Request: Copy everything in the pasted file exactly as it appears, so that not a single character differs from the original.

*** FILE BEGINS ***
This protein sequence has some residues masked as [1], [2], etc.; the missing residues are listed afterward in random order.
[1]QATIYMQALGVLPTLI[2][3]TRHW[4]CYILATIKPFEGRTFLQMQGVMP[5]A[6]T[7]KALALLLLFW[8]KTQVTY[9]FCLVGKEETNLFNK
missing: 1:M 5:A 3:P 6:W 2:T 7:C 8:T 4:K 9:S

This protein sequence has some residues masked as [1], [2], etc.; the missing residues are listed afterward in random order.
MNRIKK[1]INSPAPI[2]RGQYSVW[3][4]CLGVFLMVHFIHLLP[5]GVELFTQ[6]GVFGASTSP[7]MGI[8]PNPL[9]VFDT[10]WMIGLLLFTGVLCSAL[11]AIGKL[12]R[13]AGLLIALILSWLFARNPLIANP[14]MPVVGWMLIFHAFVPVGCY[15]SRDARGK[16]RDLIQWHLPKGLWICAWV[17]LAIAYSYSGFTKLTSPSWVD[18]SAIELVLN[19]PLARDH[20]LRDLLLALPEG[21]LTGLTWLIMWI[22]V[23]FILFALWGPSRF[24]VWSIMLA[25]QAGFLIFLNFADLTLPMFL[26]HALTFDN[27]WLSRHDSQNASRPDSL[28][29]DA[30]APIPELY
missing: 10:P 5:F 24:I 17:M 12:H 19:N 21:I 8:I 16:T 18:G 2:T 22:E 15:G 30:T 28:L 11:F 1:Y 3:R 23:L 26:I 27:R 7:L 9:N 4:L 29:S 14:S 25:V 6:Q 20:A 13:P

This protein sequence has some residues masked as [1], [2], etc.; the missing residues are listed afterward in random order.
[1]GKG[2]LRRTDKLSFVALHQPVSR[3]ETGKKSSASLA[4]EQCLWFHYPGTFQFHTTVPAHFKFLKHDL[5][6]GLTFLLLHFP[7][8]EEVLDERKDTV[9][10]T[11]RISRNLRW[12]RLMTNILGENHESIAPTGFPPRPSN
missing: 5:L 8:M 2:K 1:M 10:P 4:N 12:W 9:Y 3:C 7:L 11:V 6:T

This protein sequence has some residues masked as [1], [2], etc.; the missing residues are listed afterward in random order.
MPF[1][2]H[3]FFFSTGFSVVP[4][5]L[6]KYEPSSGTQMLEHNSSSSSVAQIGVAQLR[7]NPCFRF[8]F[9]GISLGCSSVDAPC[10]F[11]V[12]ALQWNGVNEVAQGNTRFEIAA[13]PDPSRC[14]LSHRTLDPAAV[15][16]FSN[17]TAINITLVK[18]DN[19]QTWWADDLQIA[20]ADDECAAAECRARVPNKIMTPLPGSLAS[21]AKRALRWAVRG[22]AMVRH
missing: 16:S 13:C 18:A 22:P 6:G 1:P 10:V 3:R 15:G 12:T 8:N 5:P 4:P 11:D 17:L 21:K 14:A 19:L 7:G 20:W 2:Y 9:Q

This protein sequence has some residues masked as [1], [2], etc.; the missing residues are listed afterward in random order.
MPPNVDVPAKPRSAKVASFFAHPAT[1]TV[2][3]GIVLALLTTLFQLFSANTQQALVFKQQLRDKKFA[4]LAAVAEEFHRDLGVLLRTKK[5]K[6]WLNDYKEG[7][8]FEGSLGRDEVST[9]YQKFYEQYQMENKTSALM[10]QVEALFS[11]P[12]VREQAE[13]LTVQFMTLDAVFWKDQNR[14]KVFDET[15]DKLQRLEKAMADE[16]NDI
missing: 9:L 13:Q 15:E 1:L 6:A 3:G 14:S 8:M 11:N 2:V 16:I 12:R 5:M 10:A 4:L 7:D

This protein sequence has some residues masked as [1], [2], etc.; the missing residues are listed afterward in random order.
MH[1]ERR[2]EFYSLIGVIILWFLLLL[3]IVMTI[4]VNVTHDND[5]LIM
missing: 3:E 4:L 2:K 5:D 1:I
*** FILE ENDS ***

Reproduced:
This protein sequence has some residues masked as [1], [2], etc.; the missing residues are listed afterward in random order.
[1]QATIYMQALGVLPTLI[2][3]TRHW[4]CYILATIKPFEGRTFLQMQGVMP[5]A[6]T[7]KALALLLLFW[8]KTQVTY[9]FCLVGKEETNLFNK
missing: 1:M 5:A 3:P 6:W 2:T 7:C 8:T 4:K 9:S

This protein sequence has some residues masked as [1], [2], etc.; the missing residues are listed afterward in random order.
MNRIKK[1]INSPAPI[2]RGQYSVW[3][4]CLGVFLMVHFIHLLP[5]GVELFTQ[6]GVFGASTSP[7]MGI[8]PNPL[9]VFDT[10]WMIGLLLFTGVLCSAL[11]AIGKL[12]R[13]AGLLIALILSWLFARNPLIANP[14]MPVVGWMLIFHAFVPVGCY[15]SRDARGK[16]RDLIQWHLPKGLWICAWV[17]LAIAYSYSGFTKLTSPSWVD[18]SAIELVLN[19]PLARDH[20]LRDLLLALPEG[21]LTGLTWLIMWI[22]V[23]FILFALWGPSRF[24]VWSIMLA[25]QAGFLIFLNFADLTLPMFL[26]HALTFDN[27]WLSRHDSQNASRPDSL[28][29]DA[30]APIPELY
missing: 10:P 5:F 24:I 17:M 12:H 19:N 21:I 8:I 16:T 18:G 2:T 22:E 15:G 30:T 28:L 11:F 1:Y 3:R 23:L 26:I 27:R 7:L 9:N 4:L 29:S 14:S 25:V 6:Q 20:A 13:P

This protein sequence has some residues masked as [1], [2], etc.; the missing residues are listed afterward in random order.
[1]GKG[2]LRRTDKLSFVALHQPVSR[3]ETGKKSSASLA[4]EQCLWFHYPGTFQFHTTVPAHFKFLKHDL[5][6]GLTFLLLHFP[7][8]EEVLDERKDTV[9][10]T[11]RISRNLRW[12]RLMTNILGENHESIAPTGFPPRPSN
missing: 5:L 8:M 2:K 1:M 10:P 4:N 12:W 9:Y 3:C 7:L 11:V 6:T

This protein sequence has some residues masked as [1], [2], etc.; the missing residues are listed afterward in random order.
MPF[1][2]H[3]FFFSTGFSVVP[4][5]L[6]KYEPSSGTQMLEHNSSSSSVAQIGVAQLR[7]NPCFRF[8]F[9]GISLGCSSVDAPC[10]F[11]V[12]ALQWNGVNEVAQGNTRFEIAA[13]PDPSRC[14]LSHRTLDPAAV[15][16]FSN[17]TAINITLVK[18]DN[19]QTWWADDLQIA[20]ADDECAAAECRARVPNKIMTPLPGSLAS[21]AKRALRWAVRG[22]AMVRH
missing: 16:S 13:C 18:A 22:P 6:G 1:P 10:V 3:R 15:G 12:T 8:N 5:P 4:P 11:D 17:L 21:K 14:A 19:L 7:G 20:W 2:Y 9:Q

This protein sequence has some residues masked as [1], [2], etc.; the missing residues are listed afterward in random order.
MPPNVDVPAKPRSAKVASFFAHPAT[1]TV[2][3]GIVLALLTTLFQLFSANTQQALVFKQQLRDKKFA[4]LAAVAEEFHRDLGVLLRTKK[5]K[6]WLNDYKEG[7][8]FEGSLGRDEVST[9]YQKFYEQYQMENKTSALM[10]QVEALFS[11]P[12]VREQAE[13]LTVQFMTLDAVFWKDQNR[14]KVFDET[15]DKLQRLEKAMADE[16]NDI
missing: 9:L 13:Q 15:E 1:L 6:A 3:G 14:S 8:M 11:N 2:V 16:I 12:R 5:M 10:A 4:L 7:D

This protein sequence has some residues masked as [1], [2], etc.; the missing residues are listed afterward in random order.
MH[1]ERR[2]EFYSLIGVIILWFLLLL[3]IVMTI[4]VNVTHDND[5]LIM
missing: 3:E 4:L 2:K 5:D 1:I